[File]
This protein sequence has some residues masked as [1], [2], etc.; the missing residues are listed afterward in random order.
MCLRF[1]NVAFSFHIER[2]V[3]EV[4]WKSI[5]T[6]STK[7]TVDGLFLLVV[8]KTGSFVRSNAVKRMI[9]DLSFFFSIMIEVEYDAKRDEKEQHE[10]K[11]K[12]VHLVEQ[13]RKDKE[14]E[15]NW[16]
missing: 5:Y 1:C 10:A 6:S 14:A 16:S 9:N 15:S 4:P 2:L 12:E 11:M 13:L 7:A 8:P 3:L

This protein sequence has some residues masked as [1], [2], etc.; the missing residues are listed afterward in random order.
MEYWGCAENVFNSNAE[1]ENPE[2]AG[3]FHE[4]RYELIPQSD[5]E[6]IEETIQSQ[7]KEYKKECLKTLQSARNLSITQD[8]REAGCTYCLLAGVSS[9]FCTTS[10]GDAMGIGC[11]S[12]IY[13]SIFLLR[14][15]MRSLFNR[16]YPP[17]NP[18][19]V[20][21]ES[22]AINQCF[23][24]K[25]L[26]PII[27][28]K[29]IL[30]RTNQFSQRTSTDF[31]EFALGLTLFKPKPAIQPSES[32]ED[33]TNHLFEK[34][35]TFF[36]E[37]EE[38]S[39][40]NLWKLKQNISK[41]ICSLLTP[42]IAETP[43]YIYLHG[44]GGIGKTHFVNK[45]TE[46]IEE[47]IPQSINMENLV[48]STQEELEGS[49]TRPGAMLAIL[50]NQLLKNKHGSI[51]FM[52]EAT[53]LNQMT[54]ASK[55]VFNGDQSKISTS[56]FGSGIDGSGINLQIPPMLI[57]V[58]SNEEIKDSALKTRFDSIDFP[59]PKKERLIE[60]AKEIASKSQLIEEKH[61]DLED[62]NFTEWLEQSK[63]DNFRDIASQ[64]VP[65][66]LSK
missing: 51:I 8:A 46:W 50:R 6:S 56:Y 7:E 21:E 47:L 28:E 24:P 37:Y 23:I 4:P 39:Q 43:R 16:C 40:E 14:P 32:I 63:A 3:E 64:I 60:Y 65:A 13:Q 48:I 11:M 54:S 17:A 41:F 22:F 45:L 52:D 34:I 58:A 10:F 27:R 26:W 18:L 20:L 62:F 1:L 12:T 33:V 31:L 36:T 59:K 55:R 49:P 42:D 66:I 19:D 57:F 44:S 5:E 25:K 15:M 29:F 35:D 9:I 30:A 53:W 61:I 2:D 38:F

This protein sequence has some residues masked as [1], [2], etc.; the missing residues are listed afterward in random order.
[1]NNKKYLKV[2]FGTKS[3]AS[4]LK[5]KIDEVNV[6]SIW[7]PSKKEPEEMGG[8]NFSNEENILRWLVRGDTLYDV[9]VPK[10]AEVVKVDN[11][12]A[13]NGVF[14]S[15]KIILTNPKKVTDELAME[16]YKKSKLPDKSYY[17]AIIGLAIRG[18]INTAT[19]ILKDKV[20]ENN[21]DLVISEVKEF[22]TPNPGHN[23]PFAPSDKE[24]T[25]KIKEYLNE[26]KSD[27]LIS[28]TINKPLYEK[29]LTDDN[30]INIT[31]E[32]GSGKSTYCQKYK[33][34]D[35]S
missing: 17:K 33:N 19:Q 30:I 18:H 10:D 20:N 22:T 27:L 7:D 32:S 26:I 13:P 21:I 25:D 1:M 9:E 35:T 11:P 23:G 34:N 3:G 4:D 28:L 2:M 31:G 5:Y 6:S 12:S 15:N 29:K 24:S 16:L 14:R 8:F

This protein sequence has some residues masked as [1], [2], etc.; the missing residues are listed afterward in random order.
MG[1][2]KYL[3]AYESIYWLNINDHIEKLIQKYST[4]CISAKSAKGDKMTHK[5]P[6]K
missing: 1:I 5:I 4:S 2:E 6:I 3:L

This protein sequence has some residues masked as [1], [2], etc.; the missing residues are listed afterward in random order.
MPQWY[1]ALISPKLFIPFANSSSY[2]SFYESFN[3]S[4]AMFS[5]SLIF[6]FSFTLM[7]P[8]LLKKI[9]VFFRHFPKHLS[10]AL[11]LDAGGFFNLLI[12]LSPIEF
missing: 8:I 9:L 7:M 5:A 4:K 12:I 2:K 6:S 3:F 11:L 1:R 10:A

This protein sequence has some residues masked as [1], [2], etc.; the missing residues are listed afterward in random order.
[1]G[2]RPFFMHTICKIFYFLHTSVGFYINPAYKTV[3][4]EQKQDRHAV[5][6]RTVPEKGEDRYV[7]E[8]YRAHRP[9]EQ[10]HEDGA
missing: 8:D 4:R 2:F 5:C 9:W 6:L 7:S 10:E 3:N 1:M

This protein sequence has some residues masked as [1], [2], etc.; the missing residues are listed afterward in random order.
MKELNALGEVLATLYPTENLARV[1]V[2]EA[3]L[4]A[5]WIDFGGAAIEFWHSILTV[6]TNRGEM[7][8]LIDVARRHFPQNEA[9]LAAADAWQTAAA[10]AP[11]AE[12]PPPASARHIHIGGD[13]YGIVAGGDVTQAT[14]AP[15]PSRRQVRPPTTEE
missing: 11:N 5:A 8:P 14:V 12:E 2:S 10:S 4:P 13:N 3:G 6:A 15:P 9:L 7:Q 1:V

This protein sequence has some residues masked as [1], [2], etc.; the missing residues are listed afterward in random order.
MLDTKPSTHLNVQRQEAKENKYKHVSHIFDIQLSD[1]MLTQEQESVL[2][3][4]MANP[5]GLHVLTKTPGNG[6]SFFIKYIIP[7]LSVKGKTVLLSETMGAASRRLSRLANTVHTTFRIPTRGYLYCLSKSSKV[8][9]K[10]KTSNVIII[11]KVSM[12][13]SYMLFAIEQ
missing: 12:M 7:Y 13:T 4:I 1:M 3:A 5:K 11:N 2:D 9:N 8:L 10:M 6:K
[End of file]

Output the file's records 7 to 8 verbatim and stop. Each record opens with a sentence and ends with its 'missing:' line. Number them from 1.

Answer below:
This protein sequence has some residues masked as [1], [2], etc.; the missing residues are listed afterward in random order.
MKELNALGEVLATLYPTENLARV[1]V[2]EA[3]L[4]A[5]WIDFGGAAIEFWHSILTV[6]TNRGEM[7][8]LIDVARRHFPQNEA[9]LAAADAWQTAAA[10]AP[11]AE[12]PPPASARHIHIGGD[13]YGIVAGGDVTQAT[14]AP[15]PSRRQVRPPTTEE
missing: 11:N 5:A 8:P 14:V 12:E 2:S 10:S 4:P 13:N 3:G 6:A 15:P 9:L 7:Q 1:V

This protein sequence has some residues masked as [1], [2], etc.; the missing residues are listed afterward in random order.
MLDTKPSTHLNVQRQEAKENKYKHVSHIFDIQLSD[1]MLTQEQESVL[2][3][4]MANP[5]GLHVLTKTPGNG[6]SFFIKYIIP[7]LSVKGKTVLLSETMGAASRRLSRLANTVHTTFRIPTRGYLYCLSKSSKV[8][9]K[10]KTSNVIII[11]KVSM[12][13]SYMLFAIEQ
missing: 12:M 7:Y 13:T 4:I 1:M 3:A 5:K 11:N 2:D 9:N 8:L 10:M 6:K